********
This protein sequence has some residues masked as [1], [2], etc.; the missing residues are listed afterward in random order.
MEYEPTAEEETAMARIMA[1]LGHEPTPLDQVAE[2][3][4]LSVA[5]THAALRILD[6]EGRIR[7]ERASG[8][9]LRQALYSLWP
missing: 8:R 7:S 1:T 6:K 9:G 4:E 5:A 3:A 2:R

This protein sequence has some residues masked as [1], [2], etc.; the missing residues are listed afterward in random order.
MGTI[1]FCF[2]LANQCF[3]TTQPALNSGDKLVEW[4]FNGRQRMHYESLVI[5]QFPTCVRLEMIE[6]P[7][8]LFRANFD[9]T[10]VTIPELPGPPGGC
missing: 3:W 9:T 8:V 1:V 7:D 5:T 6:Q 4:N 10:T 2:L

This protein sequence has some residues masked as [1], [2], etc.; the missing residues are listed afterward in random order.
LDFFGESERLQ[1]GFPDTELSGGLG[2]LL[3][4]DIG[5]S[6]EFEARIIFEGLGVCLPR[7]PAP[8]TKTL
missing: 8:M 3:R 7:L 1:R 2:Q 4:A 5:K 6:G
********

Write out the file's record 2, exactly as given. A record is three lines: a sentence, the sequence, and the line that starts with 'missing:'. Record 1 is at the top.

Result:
This protein sequence has some residues masked as [1], [2], etc.; the missing residues are listed afterward in random order.
MGTI[1]FCF[2]LANQCF[3]TTQPALNSGDKLVEW[4]FNGRQRMHYESLVI[5]QFPTCVRLEMIE[6]P[7][8]LFRANFD[9]T[10]VTIPELPGPPGGC
missing: 3:W 9:T 8:V 1:V 7:D 5:T 6:Q 4:N 10:T 2:L